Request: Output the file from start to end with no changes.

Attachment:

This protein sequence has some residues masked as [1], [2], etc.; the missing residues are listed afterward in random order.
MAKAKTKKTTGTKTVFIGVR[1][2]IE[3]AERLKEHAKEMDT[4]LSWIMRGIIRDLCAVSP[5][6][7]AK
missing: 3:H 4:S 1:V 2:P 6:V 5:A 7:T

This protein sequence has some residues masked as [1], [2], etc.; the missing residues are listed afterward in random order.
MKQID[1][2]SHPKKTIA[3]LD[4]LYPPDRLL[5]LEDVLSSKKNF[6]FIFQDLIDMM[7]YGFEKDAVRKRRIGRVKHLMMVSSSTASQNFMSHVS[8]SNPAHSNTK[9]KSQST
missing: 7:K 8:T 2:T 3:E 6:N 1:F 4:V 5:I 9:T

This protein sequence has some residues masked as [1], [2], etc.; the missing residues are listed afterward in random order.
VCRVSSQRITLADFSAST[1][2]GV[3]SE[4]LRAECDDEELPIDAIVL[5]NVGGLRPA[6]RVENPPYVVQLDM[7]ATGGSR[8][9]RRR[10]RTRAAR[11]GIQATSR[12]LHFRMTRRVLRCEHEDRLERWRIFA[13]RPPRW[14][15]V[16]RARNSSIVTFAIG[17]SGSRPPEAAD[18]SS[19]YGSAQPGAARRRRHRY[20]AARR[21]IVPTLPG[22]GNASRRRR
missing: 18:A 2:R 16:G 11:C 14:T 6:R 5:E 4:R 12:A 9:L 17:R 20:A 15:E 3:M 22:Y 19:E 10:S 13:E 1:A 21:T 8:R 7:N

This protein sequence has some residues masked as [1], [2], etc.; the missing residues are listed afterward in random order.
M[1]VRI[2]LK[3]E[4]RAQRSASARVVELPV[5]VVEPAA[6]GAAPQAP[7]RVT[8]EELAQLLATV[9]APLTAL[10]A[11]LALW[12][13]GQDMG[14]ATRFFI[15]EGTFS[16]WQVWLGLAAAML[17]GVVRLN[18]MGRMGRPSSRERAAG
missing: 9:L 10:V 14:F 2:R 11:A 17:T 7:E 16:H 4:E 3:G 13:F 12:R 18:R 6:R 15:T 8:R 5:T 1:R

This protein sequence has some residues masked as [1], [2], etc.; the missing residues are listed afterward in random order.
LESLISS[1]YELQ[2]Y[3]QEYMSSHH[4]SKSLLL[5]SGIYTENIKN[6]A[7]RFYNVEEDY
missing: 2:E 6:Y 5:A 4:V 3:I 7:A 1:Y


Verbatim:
This protein sequence has some residues masked as [1], [2], etc.; the missing residues are listed afterward in random order.
MAKAKTKKTTGTKTVFIGVR[1][2]IE[3]AERLKEHAKEMDT[4]LSWIMRGIIRDLCAVSP[5][6][7]AK
missing: 3:H 4:S 1:V 2:P 6:V 5:A 7:T

This protein sequence has some residues masked as [1], [2], etc.; the missing residues are listed afterward in random order.
MKQID[1][2]SHPKKTIA[3]LD[4]LYPPDRLL[5]LEDVLSSKKNF[6]FIFQDLIDMM[7]YGFEKDAVRKRRIGRVKHLMMVSSSTASQNFMSHVS[8]SNPAHSNTK[9]KSQST
missing: 7:K 8:T 2:T 3:E 6:N 1:F 4:V 5:I 9:T

This protein sequence has some residues masked as [1], [2], etc.; the missing residues are listed afterward in random order.
VCRVSSQRITLADFSAST[1][2]GV[3]SE[4]LRAECDDEELPIDAIVL[5]NVGGLRPA[6]RVENPPYVVQLDM[7]ATGGSR[8][9]RRR[10]RTRAAR[11]GIQATSR[12]LHFRMTRRVLRCEHEDRLERWRIFA[13]RPPRW[14][15]V[16]RARNSSIVTFAIG[17]SGSRPPEAAD[18]SS[19]YGSAQPGAARRRRHRY[20]AARR[21]IVPTLPG[22]GNASRRRR
missing: 18:A 2:R 16:G 11:C 14:T 6:R 5:E 4:R 12:A 9:L 17:R 20:A 15:E 3:M 22:Y 19:E 10:S 13:E 1:A 21:T 8:R 7:N

This protein sequence has some residues masked as [1], [2], etc.; the missing residues are listed afterward in random order.
M[1]VRI[2]LK[3]E[4]RAQRSASARVVELPV[5]VVEPAA[6]GAAPQAP[7]RVT[8]EELAQLLATV[9]APLTAL[10]A[11]LALW[12][13]GQDMG[14]ATRFFI[15]EGTFS[16]WQVWLGLAAAML[17]GVVRLN[18]MGRMGRPSSRERAAG
missing: 9:L 10:V 14:F 2:R 11:A 17:T 7:E 16:H 4:E 3:G 13:F 12:R 18:R 6:R 15:T 8:R 5:T 1:R

This protein sequence has some residues masked as [1], [2], etc.; the missing residues are listed afterward in random order.
LESLISS[1]YELQ[2]Y[3]QEYMSSHH[4]SKSLLL[5]SGIYTENIKN[6]A[7]RFYNVEEDY
missing: 2:E 6:Y 5:A 4:V 3:I 7:A 1:Y